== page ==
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Net Neutrality, Health Care, and “The Customer is Always Wrong!”

The surest way to screw up future innovative applications would be for ISPs to make constraining assumptions about the future based on existing applications’ performance. Discussing P2P behavior as if it were some monolithic, unchanging entity is simply wrong. What is P2P? BitTorrent? Skype? CNN live video feed fan-outs? And what of changes to these existing apps? What of future apps? By definition, the sort of “intelligent” network being promoted by anti-neutrality folks will only perform well when applications toe the line according to yesterday’s definitions—stifling true innovation at its core.

P2P paranoia and data jitter fetishes in this context are little more than attempts at obfuscation. The key “take away” lesson of the last few days over on the NNSquad list has been the spectacle of one technical party explaining what they needed from Internet access to conduct their business, and another technical party responding in essence “You don’t need that! Make do! Be glad ISPs have deemed fit to provide you with any broadband at all!” Ah, future echoes of techno-arrogance in the finest tradition of Ma Bell’s monopoly-era business practices.

But this all helps to illuminate a crucial point. The technical details are important of course, but at this stage in debates about “network neutrality” and transparency it’s far more important to establish first principles. Access to broadband Internet facilities is becoming as crucial to everyday life in key ways as access to power and water. Yes, any given individual can probably live without the Net, but around the world it has become clear that lack of quality Internet access will be as debilitating to success and advancement in the long run as being forbidden a basic education.

There are disturbing parallels between these Internet-related controversies and the ongoing U.S. health care debate. In both cases, we have extremely large and powerful entrenched interests (giant ISPs, and enormous insurance companies) who act as “gatekeepers” to a range of services that consumers and subscribers want and need. These gatekeepers are hell-bent on protecting their turfs at all costs and on their terms, the real needs of broader society seemingly be damned.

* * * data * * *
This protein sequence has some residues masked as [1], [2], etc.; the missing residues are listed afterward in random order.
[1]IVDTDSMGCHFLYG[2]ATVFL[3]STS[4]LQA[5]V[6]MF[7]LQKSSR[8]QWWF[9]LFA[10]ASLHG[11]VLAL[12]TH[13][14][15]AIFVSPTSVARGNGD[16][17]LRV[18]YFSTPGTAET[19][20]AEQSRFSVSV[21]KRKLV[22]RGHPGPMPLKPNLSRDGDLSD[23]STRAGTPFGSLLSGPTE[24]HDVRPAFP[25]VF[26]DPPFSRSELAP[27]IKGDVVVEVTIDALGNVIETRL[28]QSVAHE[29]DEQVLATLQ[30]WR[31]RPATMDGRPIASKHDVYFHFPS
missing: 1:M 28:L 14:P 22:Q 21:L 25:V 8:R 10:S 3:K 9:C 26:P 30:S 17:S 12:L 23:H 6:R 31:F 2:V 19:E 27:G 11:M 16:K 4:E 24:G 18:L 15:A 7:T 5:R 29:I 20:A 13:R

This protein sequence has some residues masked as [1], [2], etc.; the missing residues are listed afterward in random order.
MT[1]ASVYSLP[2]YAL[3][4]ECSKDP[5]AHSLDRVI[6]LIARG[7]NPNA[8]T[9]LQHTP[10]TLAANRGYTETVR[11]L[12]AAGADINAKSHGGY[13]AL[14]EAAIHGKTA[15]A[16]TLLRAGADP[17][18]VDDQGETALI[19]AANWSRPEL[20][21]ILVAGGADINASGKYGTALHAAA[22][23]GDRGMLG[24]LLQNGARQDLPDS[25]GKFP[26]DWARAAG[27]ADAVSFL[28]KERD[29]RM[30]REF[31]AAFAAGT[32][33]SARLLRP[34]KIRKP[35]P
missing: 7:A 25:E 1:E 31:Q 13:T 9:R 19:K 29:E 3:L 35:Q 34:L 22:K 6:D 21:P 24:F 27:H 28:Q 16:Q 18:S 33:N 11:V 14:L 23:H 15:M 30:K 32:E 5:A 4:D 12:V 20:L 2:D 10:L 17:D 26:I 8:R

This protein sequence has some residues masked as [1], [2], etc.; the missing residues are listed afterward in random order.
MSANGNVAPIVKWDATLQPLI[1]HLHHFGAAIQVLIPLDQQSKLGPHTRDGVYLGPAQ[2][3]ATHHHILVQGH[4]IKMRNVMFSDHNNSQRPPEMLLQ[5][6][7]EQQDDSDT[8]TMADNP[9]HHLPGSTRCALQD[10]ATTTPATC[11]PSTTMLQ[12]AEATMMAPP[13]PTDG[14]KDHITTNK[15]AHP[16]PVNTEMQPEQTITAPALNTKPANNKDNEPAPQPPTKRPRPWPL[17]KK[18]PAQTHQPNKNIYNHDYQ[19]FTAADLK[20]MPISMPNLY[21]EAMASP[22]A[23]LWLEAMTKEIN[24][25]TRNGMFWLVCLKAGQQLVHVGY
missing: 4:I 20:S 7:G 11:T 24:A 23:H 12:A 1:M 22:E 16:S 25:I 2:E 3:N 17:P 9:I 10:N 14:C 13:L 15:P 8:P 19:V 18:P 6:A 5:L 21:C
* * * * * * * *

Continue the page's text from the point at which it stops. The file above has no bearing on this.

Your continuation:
The question is, will society at large accept such a state of affairs—like lambs to slaughter—indefinitely?

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Bogus fearmongering Brett Glass  –  Oct 6, 2009 1:53 AM

“Network neutrality” lobbyists, including Mr. Weinstein, have concocted a pseudo-emergency—as a political ploy—to get regulation enacted. In a way, they’re like millennialists who, when the world doesn’t end, push back the date and start preaching anew. They’ve been predicting doom and gloom, if innovation-killing legislation and regulation are not enacted, since 2004—and still the Internet continues to grow and flourish.

There really are network capacity issues (witness, for example, the very real congestion which iPhones are causing on AT&T;‘s cell sites). And there’s no need for “network neutrality” regulation.

The lobbyists for “network neutrality” regulation make it out to be a matter of freedom, motherhood, and apple pie. But the truth of the matter is that there is no problem to solve; in the US (where these regulations would have effect) the Internet is not being censored or blocked. And if an ISP did so, its customers would switch in a New York minute.

So, why all the lobbying for regulation to “solve” a nonexistent “problem?” Because—along with assurances that we will get what we already have and are in no danger of losing—the regulations contain provisions that would favor certain large corporations with big lobbying money. (First and foremost of these is Google, which is funding the majority of the “network neutrality” lobbying in DC.) These provisions would actually hinder the rollout of broadband in our country (which IS an important goal). They’d also increase the cost of broadband service, limit consumer choice, kill innovation in both engineering and business models, and even make certain services that businesses—especially startups—might want or need unavailable. (The motive behind this seems to be to prevent another company from arising to compete with Google. For example, a newcomer couldn’t pay ISPs to accelerate delivery of its content to end users, and thus could not compete with Google’s private fiber or its network of private caches.)

In short, the dire predictions of an imminent end to free speech and the American way if regulation is not passed are a smokescreen. “Network neutrality” regulation is a corporate agenda that simply isn’t in consumers’ interest.

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